Contrary to popular belief, it is actually possible to gain muscle while on a vegetarian diet. Many people still think that the supposed lack of protein in a vegetarian diet does not allow for sufficient results in the gym. However, this is nowhere near the truth.
Whether you’re eating meat or not, building muscle involves a strict dietary regimen designed to optimize the quantities of the nutrients your body requires. Your diet should include minerals, fiber, vitamins, and of course protein to ensure you get the desired results.
Similar to non-vegetarian fitness enthusiasts, vegetarian gym goers need to follow a prescribed dietary regime and have a good understanding of their body. If you optimize your diet, you shouldn’t have any problems building muscle while eating vegetarian.
Types of Vegetarians
There are four different vegetarian categories and each involves different dietary habits. It is important to have a clear understanding of which category you belong to because it can largely determine your gym diet. All vegetarians can generally be classified into the following four categories:
- Pescetarians, who eat fish
- Lacto-ovo vegetarians, who eat dairy and eggs
- Lacto-vegetarians, who eat dairy products
- Vegans, who are solely on a plant-based diet
There is a unique set of challenges for each category when it comes to maintaining a healthy vegetarian diet and exercising. For example, many vegetarians who exercise regularly wonder if it is safe to supplement with casein and whey powder. These dairy by-products might be good for lacto and lacto-ovo vegetarians but what about pescetarians and vegans?
Well, casein and whey powders are obviously not appropriate for vegans and pescetarians, but other vegetarians should steer clear from them as well. Some of these powders may contain rennet, an enzyme that usually comes from slaughtered calves’ stomachs.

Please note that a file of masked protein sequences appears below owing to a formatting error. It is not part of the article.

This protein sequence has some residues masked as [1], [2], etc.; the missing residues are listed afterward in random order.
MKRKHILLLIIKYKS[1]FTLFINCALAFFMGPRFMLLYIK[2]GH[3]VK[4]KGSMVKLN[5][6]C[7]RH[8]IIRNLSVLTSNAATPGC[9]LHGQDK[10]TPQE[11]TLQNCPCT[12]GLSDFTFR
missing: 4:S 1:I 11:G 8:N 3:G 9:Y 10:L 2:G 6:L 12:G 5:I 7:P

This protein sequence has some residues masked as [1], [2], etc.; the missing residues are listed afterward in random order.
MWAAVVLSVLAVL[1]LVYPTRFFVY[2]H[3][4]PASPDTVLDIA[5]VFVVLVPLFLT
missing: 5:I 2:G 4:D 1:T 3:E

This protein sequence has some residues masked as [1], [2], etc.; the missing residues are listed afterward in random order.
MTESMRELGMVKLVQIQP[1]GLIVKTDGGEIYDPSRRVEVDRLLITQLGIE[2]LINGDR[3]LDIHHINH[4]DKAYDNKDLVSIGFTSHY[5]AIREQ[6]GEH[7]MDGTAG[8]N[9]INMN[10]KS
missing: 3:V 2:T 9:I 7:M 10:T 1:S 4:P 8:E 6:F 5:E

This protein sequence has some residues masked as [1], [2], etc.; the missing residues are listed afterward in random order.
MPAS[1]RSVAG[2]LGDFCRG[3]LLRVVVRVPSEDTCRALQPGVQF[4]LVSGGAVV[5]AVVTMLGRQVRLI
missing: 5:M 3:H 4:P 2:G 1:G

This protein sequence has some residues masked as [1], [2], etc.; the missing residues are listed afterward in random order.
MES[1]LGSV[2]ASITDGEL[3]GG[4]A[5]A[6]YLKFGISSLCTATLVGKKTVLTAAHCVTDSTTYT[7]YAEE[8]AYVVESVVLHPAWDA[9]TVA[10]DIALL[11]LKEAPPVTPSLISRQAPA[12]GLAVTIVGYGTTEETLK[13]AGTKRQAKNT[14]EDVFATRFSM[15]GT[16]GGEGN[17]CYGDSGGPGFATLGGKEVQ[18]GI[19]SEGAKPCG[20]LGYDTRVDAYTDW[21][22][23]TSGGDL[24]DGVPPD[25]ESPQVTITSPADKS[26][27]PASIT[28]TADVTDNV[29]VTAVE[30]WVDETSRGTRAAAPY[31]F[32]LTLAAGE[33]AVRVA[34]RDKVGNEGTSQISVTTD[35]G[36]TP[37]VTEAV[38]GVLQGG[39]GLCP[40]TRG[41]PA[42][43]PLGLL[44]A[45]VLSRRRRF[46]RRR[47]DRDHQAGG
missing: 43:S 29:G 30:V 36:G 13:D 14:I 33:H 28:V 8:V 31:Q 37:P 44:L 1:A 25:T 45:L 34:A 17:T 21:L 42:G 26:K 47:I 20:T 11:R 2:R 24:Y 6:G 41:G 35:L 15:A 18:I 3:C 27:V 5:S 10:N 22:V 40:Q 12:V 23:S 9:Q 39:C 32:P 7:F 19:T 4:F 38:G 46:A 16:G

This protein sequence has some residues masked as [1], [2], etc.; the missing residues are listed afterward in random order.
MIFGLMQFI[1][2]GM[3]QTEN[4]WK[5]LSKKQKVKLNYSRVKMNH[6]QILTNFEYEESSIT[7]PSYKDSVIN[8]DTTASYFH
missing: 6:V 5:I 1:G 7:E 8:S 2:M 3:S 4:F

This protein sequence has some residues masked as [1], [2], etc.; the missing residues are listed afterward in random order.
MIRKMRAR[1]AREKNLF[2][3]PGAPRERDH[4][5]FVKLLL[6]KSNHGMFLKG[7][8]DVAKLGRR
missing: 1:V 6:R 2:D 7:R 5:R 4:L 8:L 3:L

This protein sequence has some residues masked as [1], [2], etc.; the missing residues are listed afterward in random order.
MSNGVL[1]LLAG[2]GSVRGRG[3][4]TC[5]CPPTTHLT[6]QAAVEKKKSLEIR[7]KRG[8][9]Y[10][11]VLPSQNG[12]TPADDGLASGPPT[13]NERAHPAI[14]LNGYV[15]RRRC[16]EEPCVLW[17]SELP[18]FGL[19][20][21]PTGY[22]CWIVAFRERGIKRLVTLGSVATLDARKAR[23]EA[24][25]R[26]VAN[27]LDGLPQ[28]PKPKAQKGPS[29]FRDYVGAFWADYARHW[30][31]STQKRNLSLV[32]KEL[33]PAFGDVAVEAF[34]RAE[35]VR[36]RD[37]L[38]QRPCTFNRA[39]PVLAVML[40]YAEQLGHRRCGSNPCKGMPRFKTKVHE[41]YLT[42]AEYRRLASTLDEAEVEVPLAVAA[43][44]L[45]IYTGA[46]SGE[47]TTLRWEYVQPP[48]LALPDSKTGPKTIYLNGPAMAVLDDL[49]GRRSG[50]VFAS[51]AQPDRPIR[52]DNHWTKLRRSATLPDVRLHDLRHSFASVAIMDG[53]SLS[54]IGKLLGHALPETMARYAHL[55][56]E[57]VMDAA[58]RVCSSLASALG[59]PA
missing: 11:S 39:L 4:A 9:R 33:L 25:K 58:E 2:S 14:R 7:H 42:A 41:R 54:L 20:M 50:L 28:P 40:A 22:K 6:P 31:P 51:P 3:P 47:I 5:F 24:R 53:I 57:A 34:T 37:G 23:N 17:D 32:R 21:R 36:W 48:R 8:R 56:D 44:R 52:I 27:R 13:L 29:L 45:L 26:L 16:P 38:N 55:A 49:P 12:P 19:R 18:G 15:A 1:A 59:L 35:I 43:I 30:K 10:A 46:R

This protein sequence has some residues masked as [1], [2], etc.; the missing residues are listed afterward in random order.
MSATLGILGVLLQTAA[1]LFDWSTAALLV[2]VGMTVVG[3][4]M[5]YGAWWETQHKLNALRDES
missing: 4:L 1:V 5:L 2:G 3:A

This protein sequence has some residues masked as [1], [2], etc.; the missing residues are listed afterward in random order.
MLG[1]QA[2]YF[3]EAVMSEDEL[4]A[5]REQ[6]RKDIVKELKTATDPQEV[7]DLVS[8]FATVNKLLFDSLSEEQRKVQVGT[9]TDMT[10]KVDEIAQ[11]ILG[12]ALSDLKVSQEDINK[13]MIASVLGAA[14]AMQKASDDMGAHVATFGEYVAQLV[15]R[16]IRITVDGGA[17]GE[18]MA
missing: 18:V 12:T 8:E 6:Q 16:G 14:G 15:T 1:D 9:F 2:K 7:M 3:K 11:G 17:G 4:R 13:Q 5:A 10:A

Still, the question of how to supplement for protein while eating vegetarian remains. A simple answer is to resort to plant-based protein.
Find Your Perfect Plant Protein
Similar to a omnivore gym diet, building muscle while eating vegetarian should include a sufficient protein intake. As mentioned in the previous section, plant protein is the way to go.
Thus, adding protein-rich plants to your diet is an absolute must. There are also plant-based powdered supplements that provide the same results as whey and casein, but they are completely vegetarian-friendly.
These are the proteins you should consider if you are building muscle while eating vegetarian.
Pea protein has recently come under the spotlight because it was officially recommended by Dr. Oz. Famous or not, hard-core vegetarians know pea protein quite well.
This seemingly simple plant protein can be great for your vegetarian gym routine because it contains branched-chain amino acids. On top of that, it is completely cholesterol free and won’t upset your stomach.
Soy protein is probably one of the most common and widely used plant-based protein supplements. Vegetarian fitness enthusiasts who go completely dairy-free use soy protein as an excellent substitute for whey.
These supplements are full of vegetarian-friendly protein and have very low cholesterol and fat levels. Soy protein supplements come in many different flavors. However, you need to make a careful selection because some of them might contain dairy or animal-based ingredients.